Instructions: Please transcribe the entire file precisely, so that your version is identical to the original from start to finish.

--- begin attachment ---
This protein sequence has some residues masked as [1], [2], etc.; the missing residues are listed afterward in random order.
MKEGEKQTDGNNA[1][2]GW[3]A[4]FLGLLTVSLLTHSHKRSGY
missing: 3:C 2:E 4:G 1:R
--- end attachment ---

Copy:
This protein sequence has some residues masked as [1], [2], etc.; the missing residues are listed afterward in random order.
MKEGEKQTDGNNA[1][2]GW[3]A[4]FLGLLTVSLLTHSHKRSGY
missing: 3:C 2:E 4:G 1:R